Consequences of bankruptcy

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Understand the consequences of bankruptcy

Although bankruptcy can provide relief if you are unable to repay your debts, there are consequences which may affect you. Being aware of these consequences can help you decide if this is the best option for you.

Check how bankruptcy may affect me - online tool

Before you apply for bankruptcy, it's important to understand the consequences of bankruptcy so you know if it is the right decision for you.

The answers in the interactive tool below will give you an idea of what to expect. 

This tool does not cover every situation that may be impacting you specifically. If you want to discuss your circumstances, you can speak to a financial counsellor. For more information see Where to find help managing debts

Check how bankruptcy may affect me online tool

Video: Consequences of bankruptcy

Seek help

To help understand the consequences of bankruptcy and how they may impact you, you can speak to a financial counsellor. Financial counsellors offer free, independent and confidential services that will help you consider your options for dealing with unmanageable debt. To speak with a free financial counsellor contact the National Debt Helpline on 1800 007 007.

For more information on financial counsellors and other support services see Where to find help.

You will have a trustee that will manage your bankruptcy

Before you apply for bankruptcy, you can choose a registered trustee to administer your bankrupt estate. If you do not choose a registered trustee AFSA may seek the consent of a registered trustee to manage your bankruptcy. If a registered trustee does not provide their consent to act then your estate will initially be administered by the Official Trustee (AFSA).  

Bankruptcy may affect your income, employment and business

If you earn over a set amount, you may need to make compulsory payments to your trustee. There may also be some restrictions on your employment and running a business.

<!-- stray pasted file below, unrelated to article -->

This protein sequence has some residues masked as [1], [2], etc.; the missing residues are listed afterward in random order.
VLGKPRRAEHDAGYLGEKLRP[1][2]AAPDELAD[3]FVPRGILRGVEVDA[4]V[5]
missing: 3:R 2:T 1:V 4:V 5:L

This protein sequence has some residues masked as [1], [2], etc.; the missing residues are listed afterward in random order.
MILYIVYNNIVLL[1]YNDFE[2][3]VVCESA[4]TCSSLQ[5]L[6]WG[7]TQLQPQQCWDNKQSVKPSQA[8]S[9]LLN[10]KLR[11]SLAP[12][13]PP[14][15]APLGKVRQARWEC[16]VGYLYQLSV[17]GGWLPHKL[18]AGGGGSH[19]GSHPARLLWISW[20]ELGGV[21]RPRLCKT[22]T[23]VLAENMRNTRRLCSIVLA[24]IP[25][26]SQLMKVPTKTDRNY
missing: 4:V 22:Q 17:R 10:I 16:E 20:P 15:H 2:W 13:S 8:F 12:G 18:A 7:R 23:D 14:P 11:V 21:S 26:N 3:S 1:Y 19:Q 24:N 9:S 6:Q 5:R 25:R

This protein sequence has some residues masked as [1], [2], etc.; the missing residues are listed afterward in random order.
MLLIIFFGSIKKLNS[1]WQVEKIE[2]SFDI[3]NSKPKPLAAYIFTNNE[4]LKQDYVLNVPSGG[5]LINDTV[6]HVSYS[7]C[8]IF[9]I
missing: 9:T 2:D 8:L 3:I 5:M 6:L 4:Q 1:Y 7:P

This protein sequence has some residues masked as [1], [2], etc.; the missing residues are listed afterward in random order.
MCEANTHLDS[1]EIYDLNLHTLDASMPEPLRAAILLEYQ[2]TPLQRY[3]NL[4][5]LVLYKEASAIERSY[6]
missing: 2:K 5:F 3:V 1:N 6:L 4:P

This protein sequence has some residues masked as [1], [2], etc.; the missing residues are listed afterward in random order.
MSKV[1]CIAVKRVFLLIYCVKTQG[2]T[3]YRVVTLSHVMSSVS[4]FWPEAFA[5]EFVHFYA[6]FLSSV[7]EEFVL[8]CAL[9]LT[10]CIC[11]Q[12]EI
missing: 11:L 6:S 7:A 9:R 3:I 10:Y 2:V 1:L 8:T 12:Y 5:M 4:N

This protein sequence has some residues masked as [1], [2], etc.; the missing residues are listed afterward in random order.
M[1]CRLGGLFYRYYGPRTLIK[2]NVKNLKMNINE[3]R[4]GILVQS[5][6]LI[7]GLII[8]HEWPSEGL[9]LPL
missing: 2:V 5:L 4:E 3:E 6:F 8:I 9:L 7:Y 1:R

For more information see: Income and employment

For more information see Personal bankruptcy and the liquidation of a company

Bankruptcy does not release you from all debts

Most unsecured debts are covered in bankruptcy - this means you no longer have to repay these debts. There are some exceptions. 

For more information see: What happens to my debts

It affects your ability to travel overseas

You must request permission from your trustee to travel overseas. It's an offence to travel overseas without consent in writing. Your trustee may ask for further details to consider your request.

Case study: Alisha

During bankruptcy - travel

Alisha is a 39-year-old real estate agent and mother from Western Australia. Alisha works part-time and rents a house in Perth with her partner.

Alisha was the higher income earner in her household, but when she went on maternity leave, her family struggled to keep up with their living expenses. She began relying on credit cards.

Alisha’s debt spiralled, and even when she returned to work part-time, she was unable to maintain the repayments. Alisha applied for bankruptcy. Her trustee is the Official Trustee (AFSA).

In the second year of her bankruptcy, Alisha needed to travel to New Zealand to attend a conference for work. During bankruptcy, you must get permission from your trustee to travel overseas.

Alisha went onto the AFSA website, completed the travel form, and paid the fee. AFSA assessed Alisha’s application and sent her a letter confirming she had permission to travel. Alisha carried the letter with her when she travelled to New Zealand.

*These case studies do not constitute legal or financial advice. You should consider whether the options referred to in the case studies are appropriate for you, and seek advice if necessary, before taking any action.

Your name will permanently appear on the National Personal Insolvency Index (NPII)

The National Personal Insolvency Index is a searchable public register listing insolvency proceedings in Australia.

For more information see: Who will know I’m bankrupt?

Bankruptcy can affect your ability to obtain future credit

If you apply for credit over a set amount, you must inform the credit provider of your bankruptcy. Credit reporting agencies keep a record of your bankruptcy for:

  • 5 years from the date you became bankrupt or
  • 2 years from when your bankruptcy ends, whichever is later.

For more information see: Who will know I'm bankrupt?

Your trustee may sell your assets

You are able to keep:

  • ordinary household goods
  • tools up to a set amount used to earn an income and
  • vehicle(s) with a value up to a set amount

Your trustee can sell other assets including your house and propertyYou must not dispose of any property belonging to the trustee. You must declare any assets you have when you apply for bankruptcy and any you receive during bankruptcy.

For more information about which assets a trustee can claim see: Assets that can be taken or sold

You may lose the right to take or continue legal action

If you're involved in any legal action, you need to inform your trustee. If you have a pending court case, you should contact the court to confirm whether you must still attend. Contact the Commonwealth courts.

Bankruptcy normally lasts for 3 years and 1 day from the day we accept your Bankruptcy Form

Your bankruptcy period starts from the day we accept your bankruptcy application. If a creditor makes you bankrupt, the bankruptcy period starts from the date you file a statement of affairs that we accept. In some cases, your trustee can lodge an objection to extend the bankruptcy for up to eight years.

For more information see When will my bankruptcy end?